Acte d'Abjuration, 20 Jan 1686.

    Arrived in Quebec 1 Aug 1685 aboard La Diligente, as a "sergent dans la compagnie de Renaud d'Avesnes des Meloïzes." [De Carufel]

    From Our French-Canadian Ancestors, volume 5, by Gerard Lebel, translated by Thomas LaForest, translation cleaned up by me:

    Jean-Baptiste SICARD de Carufel, son of Pierre and Marie de FORGUES (FARGUES), descended from a noble family originating in Haut Languedoc.

    By October 1685, Louis XIV, who had been hounding the Huguenots for five years, revoked the Edict of Nantes and huge waves of Huguenot refugees fled France. Many of the Protestants who remained in France converted to Catholicism. Although we know Jean was not Catholic--he renounced the 'religion pretendue reformee' in 1686--we have not yet determined whether the young man and his family were Protestant, Huguenots or Albigeois Cathares.

    At the age of 19, Jean-Baptiste joined the marine troops under the command of Capitan [Écuyer] Francois-Marie-Renaud d'Avesne des Meloizes. The Company, recruited by the new governor, Jacques-René Brisay de Denonville, was integrated into a 500-man detachment that left the port of La Rochelle in 1685 aboard La Diligente. During the Atlantic crossing scurvy and typhoid claimed 60 victims. Eighty more soldiers were hospitalised at the Hotel-Dieu--already overcrowed with 300 fever patients--upon their arrival in Quebec on August 1, 1685. [In 1685 the population of New France was 10,725 French and 1,538 settled natives.] After only a few weeks' rest, Denonville and his men left for Fort Frontenac (Kingston). The Governor found the colony in terrible disarray--hundreds of colonists had abandoned their land to become coureurs de bois. In addition to the challenge of social reform, the English surrounding the French possessions, and [the] Iroquois, were ever-present dangers.

    The first mention of Jean's presence in New France is the act in the Notre-Dame de Quebec church register dated 20 January 1686 in which the young nobleman renounced his faith. According to the "Acte d'Abjuration", Jean SICARD, native of the parish of St. Jacques in the city of Castres-d'Albigeois in Haut-Languedoc, a sergent in the regiment of Renaud d'Avesnes des Meloizes, recanted from the pretended reformed religion [a fait abjuration de la religion pretendue reformee] before Jean Baptiste De LaCroix de St-Vallier, Bishop of Quebec. Witnesses were Jacques deBRISAY de Denonville, Governor, Lieutenant General of the Army, Quebec and his wife Catherine Courtin.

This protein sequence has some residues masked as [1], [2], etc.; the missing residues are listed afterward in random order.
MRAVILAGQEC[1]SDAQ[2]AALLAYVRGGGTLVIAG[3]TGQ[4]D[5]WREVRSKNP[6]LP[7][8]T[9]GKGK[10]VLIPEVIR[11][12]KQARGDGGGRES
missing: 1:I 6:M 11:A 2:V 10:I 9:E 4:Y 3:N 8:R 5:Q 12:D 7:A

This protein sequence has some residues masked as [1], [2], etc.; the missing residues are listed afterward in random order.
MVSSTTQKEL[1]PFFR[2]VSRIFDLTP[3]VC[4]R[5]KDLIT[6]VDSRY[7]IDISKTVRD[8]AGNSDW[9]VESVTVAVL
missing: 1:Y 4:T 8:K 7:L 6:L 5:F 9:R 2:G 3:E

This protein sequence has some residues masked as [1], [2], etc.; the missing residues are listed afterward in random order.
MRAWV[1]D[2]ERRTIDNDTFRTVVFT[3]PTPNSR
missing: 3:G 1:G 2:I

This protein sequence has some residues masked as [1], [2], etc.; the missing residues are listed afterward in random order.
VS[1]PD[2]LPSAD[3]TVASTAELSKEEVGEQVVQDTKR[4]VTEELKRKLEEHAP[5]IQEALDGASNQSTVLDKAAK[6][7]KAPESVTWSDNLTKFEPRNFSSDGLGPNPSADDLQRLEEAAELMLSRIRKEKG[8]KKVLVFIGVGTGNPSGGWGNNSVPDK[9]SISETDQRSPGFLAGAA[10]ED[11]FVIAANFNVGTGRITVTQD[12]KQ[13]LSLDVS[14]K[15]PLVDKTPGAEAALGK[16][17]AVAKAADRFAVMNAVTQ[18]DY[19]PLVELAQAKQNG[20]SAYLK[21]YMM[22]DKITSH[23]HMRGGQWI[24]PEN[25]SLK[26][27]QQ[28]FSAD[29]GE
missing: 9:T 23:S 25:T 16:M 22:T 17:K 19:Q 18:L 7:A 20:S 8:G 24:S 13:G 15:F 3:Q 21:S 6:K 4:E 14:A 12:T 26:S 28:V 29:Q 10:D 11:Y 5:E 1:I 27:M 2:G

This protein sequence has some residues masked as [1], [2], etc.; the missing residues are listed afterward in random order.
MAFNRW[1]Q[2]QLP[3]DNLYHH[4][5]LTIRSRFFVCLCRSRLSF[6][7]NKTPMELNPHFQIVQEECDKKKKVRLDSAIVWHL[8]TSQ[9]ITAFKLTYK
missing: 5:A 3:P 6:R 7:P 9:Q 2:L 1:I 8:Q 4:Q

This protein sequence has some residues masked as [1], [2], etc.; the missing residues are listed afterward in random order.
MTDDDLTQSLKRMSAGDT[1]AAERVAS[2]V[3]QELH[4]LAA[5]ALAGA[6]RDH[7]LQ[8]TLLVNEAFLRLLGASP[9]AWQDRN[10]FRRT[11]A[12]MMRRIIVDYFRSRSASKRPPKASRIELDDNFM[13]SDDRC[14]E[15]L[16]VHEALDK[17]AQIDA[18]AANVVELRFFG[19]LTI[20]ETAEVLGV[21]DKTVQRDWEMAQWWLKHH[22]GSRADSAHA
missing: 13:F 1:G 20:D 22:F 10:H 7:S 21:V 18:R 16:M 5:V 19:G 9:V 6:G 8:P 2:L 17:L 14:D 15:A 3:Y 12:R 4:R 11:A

On June 13, 1687, at the head of 832 marine troops, more than 900 militiamen and 400 indigenious allies, Denonville headed up-river, resolved to crush the Tsonnontouans who, with arms furnished by the New York English, were harassing the colony in the southern Lake Ontario/Niagara region. (Fort Denonville was built 'on the same side as Fort Conti, which is today the site of Fort Niagara, USA, opposite Niagara-on-the-Lake.') Before returning to Montreal, Governor Denonville left about 100 men under the command of Raymond Blaise des Bergeres de Rigauville. Scurvy and the Iroquois wiped out all but Blaise and twelve men. [Although not documented, it is probable that the young Sicard de Carufel took part in the manoeuvres, as Capitan Raymond Blaise was his commanding officer and among the twelve who survived the winter of 1687-88.] From 1690 to 1720 the fort was abandoned.

    Towards the end of 1688, shortly after returning to Montreal, Raymond Blaise des Bergeres replaced Captain Francois Lefebvre-Duplessis-Faber as the head of the troops stationed at Fort Louis in Chambly. A duel between the two men on July 15, 1689 landed both in prison. They were tried the next day in Montreal. On November 16, the Souvereign Council absolved them and ordered Lefebvre to pay Blaise 600 pounds in damages. According to the transcript, Jean SICARD de Carufel, first sergeant in the Company, was called to care for Blaise des Bergeres' wound. On August 4 of that year, August 4, one thousand five hundred Iroquois attacked Lachine down river from the mission of Mont Royal [Montreal] killing 400.

    A marriage contract prepared by the notary Etienne Jacob, and signed 25 November 1694, states that, at the time, Jean was a sergeant in the Company of Michel Leneuf de la Valliere. Two days later, Sergeant Jean SICARD de Carufel married Genevieve, daughter of Jacques RATTE and Anne MARTIN (grand-daughter of Abraham Martin dit l'Ecossais, a royal pilot--the property of Martin, called the Plains of Abraham, adjoined the famous plateau where Wolfe and Montcalm battled). The ceremony in the parish of Saint Pierre de l'Ile d'Orleans was officiated by the Abby Dauric and witnessed by the widow of Genevieve Ratte & groom's father Pierre Sicard; Jacques Ratte and his wife, Anne Martin (the bride's parents), Jacques Gosselin (Jacques Ratte's brother-in-law or step-brother), and Pierre Roberge. In addition to the dispensation of two bans, due to Sicard's military career he had to seek permission from the Governor-general to wed.